Headlines at Hopkins: news releases from across
university Headlines
News by Topic: news releases organized by
subject News by Topic
News by School: news releases organized by the 
university's 9 schools & divisions News by School
Events Open to the Public (campus-wide) Events Open
to the Public
Blue Jay Sports: Hopkins Athletic Center Blue Jay Sports
Search News Site Search the Site

Contacting the News Staff: directory of
press officers Contacting
News Staff
Receive News Via Email (listservs) Receive News
Via Email
Resources for Journalists Resources for Journalists

Virtually Live@Hopkins: audio and video news Virtually
Hopkins in the News: news clips about Hopkins Hopkins in
the News

Faculty Experts: searchable resource organized by 
topic Faculty Experts
Faculty and Administrator Photos Faculty and
Faculty with Homepages Faculty with Homepages

JHUNIVERSE Homepage JHUniverse Homepage
Headlines at Hopkins
News Release

Office of News and Information
Johns Hopkins University
901 South Bond Street, Suite 540
Baltimore, Maryland 21231
Phone: 443-287-9960 | Fax: 443-287-9920

August 9, 2005
MEDIA CONTACT: Pamela Higgins
(410) 516-8337

Grant Will Enhance
Virtual Medieval Manuscript Collection

A pioneering effort to digitize versions of one of the most popular romances of the Middle Ages and to share digitized copies with students and scholars around the world, has won a $717,000 grant from the Andrew W. Mellon Foundation to enhance and expand the project.

Begun in 1998 as a close collaboration between the Johns Hopkins University's Sheridan Libraries' Digital Knowledge Center and the Department of Romance Languages, the Roman de la Rose project enables new approaches to medieval studies through the creation of digital surrogates, transcriptions, and text and image searching. Rather than travel thousands of miles to make comparisons of these texts, scholars can easily compare and study them online.

The Mellon Foundation funding will help create a board of advisors, underwrite a technical conference and support digitization of more versions of Roman de la Rose, a story of a dreamer pursuing Love while encountering obstacles, adventures and life lessons along the way.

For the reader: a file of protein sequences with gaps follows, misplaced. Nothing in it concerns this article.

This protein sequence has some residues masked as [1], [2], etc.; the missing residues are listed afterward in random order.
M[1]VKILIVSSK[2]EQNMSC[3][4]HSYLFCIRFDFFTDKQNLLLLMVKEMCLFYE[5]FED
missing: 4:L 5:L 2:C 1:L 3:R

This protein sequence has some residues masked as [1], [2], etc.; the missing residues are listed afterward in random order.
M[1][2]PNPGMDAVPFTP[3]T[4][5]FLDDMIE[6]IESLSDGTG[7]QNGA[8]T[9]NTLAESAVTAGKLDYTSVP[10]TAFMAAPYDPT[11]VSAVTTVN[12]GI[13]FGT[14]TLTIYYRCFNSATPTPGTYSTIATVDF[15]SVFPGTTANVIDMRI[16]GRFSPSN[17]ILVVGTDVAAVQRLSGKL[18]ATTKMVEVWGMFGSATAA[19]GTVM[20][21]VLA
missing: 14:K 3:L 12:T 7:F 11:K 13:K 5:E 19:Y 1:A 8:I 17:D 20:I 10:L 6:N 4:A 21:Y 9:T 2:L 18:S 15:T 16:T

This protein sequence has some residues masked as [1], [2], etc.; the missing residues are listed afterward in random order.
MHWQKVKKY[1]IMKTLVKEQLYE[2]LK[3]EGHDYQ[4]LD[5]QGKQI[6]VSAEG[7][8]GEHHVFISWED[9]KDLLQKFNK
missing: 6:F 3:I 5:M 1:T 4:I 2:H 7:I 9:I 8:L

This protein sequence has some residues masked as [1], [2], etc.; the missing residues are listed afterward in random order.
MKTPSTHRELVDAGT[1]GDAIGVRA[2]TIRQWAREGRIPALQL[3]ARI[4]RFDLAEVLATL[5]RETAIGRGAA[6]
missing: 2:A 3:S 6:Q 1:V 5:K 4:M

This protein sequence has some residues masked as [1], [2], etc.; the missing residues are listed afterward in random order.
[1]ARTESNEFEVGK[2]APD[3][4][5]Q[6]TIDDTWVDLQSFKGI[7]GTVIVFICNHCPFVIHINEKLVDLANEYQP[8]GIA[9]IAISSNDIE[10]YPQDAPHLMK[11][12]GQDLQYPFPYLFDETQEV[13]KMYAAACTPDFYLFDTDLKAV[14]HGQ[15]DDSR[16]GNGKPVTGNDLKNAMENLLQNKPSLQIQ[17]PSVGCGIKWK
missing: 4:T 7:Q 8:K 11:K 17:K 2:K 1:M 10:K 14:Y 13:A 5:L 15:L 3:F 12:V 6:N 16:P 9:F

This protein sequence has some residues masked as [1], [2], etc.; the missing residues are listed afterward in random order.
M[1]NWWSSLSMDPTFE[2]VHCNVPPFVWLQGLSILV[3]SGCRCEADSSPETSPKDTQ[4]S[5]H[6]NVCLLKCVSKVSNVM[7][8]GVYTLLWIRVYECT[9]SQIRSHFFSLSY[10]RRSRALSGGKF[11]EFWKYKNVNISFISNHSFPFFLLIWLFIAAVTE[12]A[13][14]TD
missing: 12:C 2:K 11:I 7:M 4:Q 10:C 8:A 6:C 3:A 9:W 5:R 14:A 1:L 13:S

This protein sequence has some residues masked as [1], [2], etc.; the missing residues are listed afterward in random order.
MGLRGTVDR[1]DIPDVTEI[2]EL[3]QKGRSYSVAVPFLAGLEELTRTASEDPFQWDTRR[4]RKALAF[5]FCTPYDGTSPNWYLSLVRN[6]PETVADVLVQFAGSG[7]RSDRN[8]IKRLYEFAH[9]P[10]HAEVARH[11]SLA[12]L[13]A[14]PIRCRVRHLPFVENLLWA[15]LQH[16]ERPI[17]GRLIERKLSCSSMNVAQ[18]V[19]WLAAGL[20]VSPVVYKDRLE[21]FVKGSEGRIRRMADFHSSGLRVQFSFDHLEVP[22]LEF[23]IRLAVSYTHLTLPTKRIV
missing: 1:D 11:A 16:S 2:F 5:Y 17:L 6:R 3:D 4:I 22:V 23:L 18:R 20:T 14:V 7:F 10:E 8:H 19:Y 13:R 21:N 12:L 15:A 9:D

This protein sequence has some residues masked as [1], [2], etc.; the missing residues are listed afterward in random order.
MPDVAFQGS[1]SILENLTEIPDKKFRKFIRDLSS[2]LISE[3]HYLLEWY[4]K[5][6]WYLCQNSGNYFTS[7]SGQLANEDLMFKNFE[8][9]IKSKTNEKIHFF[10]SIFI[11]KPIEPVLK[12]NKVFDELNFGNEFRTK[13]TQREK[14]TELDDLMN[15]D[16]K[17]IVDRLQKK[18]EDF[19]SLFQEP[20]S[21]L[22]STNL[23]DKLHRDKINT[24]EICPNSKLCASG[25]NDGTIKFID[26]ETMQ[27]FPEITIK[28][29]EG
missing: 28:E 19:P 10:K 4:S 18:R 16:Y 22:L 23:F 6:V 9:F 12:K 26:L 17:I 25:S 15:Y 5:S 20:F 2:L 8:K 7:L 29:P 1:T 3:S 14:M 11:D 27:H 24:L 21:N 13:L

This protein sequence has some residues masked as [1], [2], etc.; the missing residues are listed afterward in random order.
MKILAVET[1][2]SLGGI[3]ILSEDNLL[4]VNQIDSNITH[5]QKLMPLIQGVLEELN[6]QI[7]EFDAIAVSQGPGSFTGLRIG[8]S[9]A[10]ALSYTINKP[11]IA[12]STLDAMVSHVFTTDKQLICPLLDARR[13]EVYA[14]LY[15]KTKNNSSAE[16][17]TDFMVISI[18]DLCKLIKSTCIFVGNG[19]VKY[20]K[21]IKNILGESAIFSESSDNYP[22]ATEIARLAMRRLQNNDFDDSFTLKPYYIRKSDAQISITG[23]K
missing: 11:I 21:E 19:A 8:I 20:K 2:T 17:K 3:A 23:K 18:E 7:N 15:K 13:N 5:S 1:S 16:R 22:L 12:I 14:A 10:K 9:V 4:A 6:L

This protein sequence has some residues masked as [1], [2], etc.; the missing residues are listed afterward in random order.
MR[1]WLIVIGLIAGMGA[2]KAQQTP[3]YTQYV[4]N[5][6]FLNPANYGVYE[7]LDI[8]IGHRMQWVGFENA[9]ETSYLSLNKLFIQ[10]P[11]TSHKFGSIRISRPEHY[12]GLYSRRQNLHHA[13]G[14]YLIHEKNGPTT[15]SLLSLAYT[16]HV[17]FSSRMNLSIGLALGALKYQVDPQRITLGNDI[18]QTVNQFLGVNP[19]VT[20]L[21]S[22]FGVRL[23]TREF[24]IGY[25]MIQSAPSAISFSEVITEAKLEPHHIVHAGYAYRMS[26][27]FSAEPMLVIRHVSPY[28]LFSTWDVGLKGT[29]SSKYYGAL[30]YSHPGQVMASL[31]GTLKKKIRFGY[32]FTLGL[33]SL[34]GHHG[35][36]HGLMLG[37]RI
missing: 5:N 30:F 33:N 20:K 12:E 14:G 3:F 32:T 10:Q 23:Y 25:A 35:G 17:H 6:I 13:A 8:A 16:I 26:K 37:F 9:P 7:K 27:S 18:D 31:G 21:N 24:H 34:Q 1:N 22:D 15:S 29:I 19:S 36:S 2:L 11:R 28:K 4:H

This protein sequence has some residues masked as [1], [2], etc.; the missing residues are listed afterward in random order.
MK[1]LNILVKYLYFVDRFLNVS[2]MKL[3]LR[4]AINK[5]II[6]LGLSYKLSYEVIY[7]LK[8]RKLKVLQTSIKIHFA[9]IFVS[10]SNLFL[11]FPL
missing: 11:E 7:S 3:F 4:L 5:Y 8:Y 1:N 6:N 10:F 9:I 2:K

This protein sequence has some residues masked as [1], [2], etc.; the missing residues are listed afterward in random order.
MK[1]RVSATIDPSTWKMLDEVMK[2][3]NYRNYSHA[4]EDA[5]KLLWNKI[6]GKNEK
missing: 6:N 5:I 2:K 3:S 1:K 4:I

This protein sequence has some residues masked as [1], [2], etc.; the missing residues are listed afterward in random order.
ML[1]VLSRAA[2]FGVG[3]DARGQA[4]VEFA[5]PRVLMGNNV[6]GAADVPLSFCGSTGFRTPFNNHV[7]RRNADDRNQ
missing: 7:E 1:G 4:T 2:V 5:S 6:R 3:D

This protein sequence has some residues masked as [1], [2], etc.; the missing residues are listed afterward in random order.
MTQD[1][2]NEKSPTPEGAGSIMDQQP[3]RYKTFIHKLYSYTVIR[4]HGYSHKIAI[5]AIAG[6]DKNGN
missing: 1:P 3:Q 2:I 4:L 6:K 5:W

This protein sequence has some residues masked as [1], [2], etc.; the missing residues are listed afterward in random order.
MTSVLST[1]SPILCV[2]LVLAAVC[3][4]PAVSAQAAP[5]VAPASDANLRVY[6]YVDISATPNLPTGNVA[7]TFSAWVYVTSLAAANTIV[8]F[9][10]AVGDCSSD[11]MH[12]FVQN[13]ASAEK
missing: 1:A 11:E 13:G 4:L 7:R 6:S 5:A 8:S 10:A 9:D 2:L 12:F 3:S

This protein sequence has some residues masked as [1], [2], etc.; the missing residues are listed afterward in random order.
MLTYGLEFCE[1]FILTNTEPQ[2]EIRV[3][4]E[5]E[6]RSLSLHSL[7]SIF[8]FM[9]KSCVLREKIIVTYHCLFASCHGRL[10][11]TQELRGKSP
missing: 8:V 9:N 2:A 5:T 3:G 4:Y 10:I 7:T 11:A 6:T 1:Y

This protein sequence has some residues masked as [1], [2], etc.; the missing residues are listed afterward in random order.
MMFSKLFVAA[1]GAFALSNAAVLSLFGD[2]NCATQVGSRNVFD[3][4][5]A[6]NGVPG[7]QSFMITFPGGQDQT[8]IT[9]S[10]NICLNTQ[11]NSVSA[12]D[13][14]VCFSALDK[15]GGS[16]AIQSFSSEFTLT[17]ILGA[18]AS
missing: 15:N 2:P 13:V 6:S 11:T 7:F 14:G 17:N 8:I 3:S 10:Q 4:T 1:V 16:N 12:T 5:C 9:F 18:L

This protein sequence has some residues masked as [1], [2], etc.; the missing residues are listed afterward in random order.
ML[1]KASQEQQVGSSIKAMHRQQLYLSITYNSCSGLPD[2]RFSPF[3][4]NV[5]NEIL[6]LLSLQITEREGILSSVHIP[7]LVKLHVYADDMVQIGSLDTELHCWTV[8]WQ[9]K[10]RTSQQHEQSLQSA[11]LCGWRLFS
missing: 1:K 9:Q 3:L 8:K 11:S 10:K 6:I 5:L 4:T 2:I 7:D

To date, Rose manuscripts from the Walters Art Museum in Baltimore, the Pierpont Morgan Library in New York, the J. Paul Getty Museum in Los Angeles, and the Bodleian Library at Oxford University have been digitized, providing scholars an online environment for comparative analysis of works produced centuries apart, ranging in quality from commonplace to sumptuous presentation manuscripts.

"We have contributed directly to the transformation of scholarly research and practices in the initial phase of the Rose project," said Winston Tabb, dean of university libraries at Johns Hopkins. "One of the most exciting aspects of this award is that it will enable us to develop an integrated approach to preservation and access issues through the design of a repository, which will house the digital content and support its easy integration into learning environments."

"The Rose project has already become a teaching tool on a worldwide scale," said Stephen G. Nichols, the James M. Beall Professor of French and Humanities at Johns Hopkins and co-principal investigator on the project. "We are delighted to have the opportunity to continue our collaborations with researchers, librarians and technology specialists, and museum professionals as we expand the riches of this global resource for the scholarly community."

Creating the joint board of scholars and technical experts will help the project further design a means for ongoing collaborative contribution to the site by qualified scholars and students from around the world, migrate the content to a better, repository-based system, connect the repository to learning systems, and add virtual manuscripts from different countries and chronological periods to enhance comparative analysis.

"The Roman de la Rose Web site has already proved extremely useful in both teaching and research," said Sylvia Huot, reader in medieval French literature at Cambridge University in England. "It allows students to compare the way that different manuscripts translate the text into visual imagery, to assess the impact of illustrations on a reader and to compare variant versions of the text. ...The new phase will make the site richer and much easier to use."

Grants from the Samuel H. Kress and Gladys Krieble Delmas Foundations and the Getty Trust funded the earlier phase of Project Rose development. To visit the Rose site, go to rose.mse.jhu.edu/.

The Sheridan Libraries encompass the Milton S. Eisenhower Library and its collections at the Albert D. Hutzler Reading Room, the John Work Garrett Library at Evergreen House, and the George Peabody Library at Mt. Vernon Place.

Johns Hopkins University news releases can be found on the World Wide Web at http://www.jhu.edu/news_info/news/
   Information on automatic e-mail delivery of science and medical news releases is available at the same address.

Go to Headlines@HopkinsHome Page